BY ZURAIRI ARAPRIL 1, 2014
|Prime Minister Datuk Seri Najib Razak announces Budget 2014 in |
Parliament in Kuala Lumpur, October 25, 2013. — Reuters pic
KUALA LUMPUR, April 1 — Malaysia’s fiscal deficit has not hindered the country’s growth, Prime Minister Datuk Seri Najib Razak said today as concern grows over the government’s mounting expenditure.
“It must be known that fiscal deficit is not a bad thing,” he told the Dewan Rakyat here during Question Time.
“The fiscal position of the country has been in the deficit since the 1990s and this has not stopped the country from continuing to grow,” added Najib, who is also finance minister, in reply to Jasin MP Datuk Ahmad Hamzah.
Putrajaya stepped up its subsidy rationalisation plan last year to trim public spending that had put its sovereign credit ratings at risk.
Ahmad wanted to know if the rationalisation plan would burden the people instead of stimulating the nation’s economy — as rising living costs have led to rumbles of discontent.
But Najib explained that the fiscal transformation programme undertaken by Putrajaya is a way to weather any financial crisis in the future.
Postponed prior to Election 2013, the so-called subsidy rationalisation programme was resumed after ratings firm Fitch slashed Malaysia’s sovereign debt outlook from “Stable” to “Negative” in July.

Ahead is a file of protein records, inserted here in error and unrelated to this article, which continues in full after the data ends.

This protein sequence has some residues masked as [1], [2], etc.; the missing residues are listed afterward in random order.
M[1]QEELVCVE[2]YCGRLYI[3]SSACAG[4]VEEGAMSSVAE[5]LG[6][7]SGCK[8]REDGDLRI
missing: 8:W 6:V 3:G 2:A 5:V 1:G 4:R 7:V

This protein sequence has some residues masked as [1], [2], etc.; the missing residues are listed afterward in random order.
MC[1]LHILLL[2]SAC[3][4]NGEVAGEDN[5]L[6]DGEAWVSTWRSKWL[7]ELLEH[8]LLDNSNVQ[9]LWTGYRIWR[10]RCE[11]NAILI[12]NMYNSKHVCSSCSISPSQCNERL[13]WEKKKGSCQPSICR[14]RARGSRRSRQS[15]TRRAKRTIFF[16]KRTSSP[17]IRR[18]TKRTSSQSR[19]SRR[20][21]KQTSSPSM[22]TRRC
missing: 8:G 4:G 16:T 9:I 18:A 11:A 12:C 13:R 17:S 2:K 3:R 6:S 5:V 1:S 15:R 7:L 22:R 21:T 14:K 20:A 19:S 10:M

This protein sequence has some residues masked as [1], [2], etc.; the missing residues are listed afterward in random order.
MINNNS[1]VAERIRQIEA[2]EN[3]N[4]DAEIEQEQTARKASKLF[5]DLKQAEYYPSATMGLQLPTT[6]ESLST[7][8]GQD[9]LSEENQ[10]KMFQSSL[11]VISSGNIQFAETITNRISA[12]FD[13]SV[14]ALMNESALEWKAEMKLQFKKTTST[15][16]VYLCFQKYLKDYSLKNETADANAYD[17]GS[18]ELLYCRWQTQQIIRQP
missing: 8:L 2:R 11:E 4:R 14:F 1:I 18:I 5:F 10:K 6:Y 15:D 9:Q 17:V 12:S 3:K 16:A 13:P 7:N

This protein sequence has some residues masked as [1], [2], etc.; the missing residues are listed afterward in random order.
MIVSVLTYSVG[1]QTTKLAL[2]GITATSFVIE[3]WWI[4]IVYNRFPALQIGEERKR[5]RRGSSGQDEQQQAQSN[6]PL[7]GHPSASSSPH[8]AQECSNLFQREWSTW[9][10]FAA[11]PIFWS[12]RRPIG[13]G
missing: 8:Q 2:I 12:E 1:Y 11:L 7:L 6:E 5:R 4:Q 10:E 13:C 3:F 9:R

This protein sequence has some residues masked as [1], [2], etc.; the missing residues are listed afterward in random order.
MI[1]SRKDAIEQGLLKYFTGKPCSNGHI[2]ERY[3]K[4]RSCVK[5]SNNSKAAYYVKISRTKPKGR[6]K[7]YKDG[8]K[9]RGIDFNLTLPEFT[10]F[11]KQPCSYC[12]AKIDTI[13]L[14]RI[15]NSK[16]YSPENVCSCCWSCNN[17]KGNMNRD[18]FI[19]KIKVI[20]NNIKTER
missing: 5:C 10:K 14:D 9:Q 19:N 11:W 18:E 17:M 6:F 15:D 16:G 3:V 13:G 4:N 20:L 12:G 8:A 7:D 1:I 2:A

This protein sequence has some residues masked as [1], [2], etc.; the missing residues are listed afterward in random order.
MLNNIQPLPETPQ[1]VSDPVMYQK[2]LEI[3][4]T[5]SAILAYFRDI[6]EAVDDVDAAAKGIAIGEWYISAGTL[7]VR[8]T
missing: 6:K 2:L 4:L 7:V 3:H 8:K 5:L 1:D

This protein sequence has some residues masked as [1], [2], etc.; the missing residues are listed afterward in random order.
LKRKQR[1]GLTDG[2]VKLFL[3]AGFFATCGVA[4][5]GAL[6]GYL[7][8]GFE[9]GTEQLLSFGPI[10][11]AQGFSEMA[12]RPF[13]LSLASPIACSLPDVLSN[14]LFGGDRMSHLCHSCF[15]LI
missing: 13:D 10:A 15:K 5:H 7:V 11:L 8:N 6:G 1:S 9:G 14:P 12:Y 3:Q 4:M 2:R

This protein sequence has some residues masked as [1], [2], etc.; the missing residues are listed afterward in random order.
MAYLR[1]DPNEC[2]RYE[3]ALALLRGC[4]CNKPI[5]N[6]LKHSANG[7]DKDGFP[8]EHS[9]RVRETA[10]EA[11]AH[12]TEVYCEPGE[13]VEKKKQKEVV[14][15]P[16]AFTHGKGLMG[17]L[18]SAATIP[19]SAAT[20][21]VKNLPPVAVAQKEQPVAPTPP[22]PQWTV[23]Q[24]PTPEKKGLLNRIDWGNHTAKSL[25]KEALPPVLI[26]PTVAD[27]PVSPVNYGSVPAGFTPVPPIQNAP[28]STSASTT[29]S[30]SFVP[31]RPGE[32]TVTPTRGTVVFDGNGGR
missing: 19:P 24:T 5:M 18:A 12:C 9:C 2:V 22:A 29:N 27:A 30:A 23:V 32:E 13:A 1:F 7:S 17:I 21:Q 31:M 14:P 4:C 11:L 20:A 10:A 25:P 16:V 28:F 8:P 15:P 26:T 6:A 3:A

Putrajaya has since decided to increase fuel pump prices for the RON95 petrol and diesel; revised the electricity tariff; and announced the Goods and Services Tax (GST), which will come into effect in April 2015.
The price hikes, however, have caused public anger, which culminated in an anti-price hike rally attended by tens of thousands of Malaysians on New Year’s Eve.
The series of painful measures to trim Malaysia’s chronic budget deficit has hit Najib’s popularity hard, with the Merdeka Centre survey showing his approval sliding to a new low of 52 per cent in December.
Malaysia’s deficit last year was 3.9 per cent of the gross domestic product, down from 4.5 per cent in 2012.
Putrajaya aims to reduce the budget gap to 3.5 per cent this year and to 3 per cent in 2015, before achieving a balanced budget by 2020.
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